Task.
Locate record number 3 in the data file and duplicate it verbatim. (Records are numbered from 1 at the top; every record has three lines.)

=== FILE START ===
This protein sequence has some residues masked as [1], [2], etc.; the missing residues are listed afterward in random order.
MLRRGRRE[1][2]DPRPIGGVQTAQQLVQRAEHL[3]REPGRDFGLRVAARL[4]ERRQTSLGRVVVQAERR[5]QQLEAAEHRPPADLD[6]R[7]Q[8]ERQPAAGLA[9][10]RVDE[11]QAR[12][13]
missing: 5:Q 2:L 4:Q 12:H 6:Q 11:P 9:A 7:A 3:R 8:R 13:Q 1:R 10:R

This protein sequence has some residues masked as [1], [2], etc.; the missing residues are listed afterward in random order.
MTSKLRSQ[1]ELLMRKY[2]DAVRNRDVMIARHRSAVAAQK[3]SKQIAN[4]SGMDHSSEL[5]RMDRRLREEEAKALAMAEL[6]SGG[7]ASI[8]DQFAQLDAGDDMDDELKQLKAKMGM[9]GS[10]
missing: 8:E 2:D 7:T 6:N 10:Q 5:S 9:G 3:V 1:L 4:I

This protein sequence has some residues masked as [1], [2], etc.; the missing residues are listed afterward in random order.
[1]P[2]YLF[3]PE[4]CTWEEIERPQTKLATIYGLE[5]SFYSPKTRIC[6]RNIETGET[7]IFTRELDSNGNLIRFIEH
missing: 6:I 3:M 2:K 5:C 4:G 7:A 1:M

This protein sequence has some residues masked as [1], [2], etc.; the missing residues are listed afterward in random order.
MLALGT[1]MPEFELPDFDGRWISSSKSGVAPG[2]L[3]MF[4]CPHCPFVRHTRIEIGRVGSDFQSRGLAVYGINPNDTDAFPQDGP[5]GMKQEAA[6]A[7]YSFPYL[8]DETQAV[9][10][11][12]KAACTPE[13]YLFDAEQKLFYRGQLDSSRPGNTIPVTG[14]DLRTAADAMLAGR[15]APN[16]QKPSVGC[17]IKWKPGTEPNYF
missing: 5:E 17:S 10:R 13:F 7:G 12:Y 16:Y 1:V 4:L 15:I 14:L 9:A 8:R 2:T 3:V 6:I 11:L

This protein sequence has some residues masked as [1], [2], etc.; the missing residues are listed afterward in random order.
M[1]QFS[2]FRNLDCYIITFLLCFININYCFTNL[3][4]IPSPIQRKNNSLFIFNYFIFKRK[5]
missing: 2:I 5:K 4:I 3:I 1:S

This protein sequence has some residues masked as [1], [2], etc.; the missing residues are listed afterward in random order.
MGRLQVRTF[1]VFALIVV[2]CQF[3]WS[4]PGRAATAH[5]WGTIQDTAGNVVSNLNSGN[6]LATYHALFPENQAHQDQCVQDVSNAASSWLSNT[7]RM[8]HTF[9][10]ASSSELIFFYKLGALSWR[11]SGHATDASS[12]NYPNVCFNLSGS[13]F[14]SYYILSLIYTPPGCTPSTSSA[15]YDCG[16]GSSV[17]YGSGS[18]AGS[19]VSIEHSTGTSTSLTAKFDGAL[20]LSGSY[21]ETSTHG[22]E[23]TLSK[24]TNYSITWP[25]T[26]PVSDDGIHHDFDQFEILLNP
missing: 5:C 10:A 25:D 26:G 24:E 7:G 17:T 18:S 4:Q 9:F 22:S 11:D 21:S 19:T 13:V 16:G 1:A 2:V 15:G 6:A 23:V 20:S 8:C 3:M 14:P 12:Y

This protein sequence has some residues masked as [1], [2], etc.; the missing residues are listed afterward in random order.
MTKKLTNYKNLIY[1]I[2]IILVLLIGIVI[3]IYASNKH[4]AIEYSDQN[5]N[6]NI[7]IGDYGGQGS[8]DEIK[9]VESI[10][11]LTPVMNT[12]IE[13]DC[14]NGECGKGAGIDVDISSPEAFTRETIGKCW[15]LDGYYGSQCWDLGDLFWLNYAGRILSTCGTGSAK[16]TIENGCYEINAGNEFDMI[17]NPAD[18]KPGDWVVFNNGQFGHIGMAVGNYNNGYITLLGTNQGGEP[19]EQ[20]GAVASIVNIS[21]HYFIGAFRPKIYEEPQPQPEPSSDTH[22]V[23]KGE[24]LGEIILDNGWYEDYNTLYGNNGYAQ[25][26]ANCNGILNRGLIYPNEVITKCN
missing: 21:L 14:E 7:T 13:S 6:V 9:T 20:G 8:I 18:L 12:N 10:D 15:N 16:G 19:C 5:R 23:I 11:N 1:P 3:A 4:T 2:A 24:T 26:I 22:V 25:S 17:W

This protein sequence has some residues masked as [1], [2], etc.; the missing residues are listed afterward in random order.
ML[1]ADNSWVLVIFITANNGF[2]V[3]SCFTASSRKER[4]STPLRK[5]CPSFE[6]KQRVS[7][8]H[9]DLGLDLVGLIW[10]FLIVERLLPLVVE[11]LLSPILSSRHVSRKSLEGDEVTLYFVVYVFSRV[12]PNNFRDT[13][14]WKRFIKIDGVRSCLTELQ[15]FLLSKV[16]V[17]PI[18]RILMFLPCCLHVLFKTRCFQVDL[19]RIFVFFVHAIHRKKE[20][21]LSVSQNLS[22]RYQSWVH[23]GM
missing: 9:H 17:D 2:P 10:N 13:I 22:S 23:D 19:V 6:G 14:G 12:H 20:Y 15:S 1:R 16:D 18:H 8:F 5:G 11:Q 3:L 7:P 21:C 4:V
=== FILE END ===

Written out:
This protein sequence has some residues masked as [1], [2], etc.; the missing residues are listed afterward in random order.
[1]P[2]YLF[3]PE[4]CTWEEIERPQTKLATIYGLE[5]SFYSPKTRIC[6]RNIETGET[7]IFTRELDSNGNLIRFIEH
missing: 6:I 3:M 2:K 5:C 4:G 7:A 1:M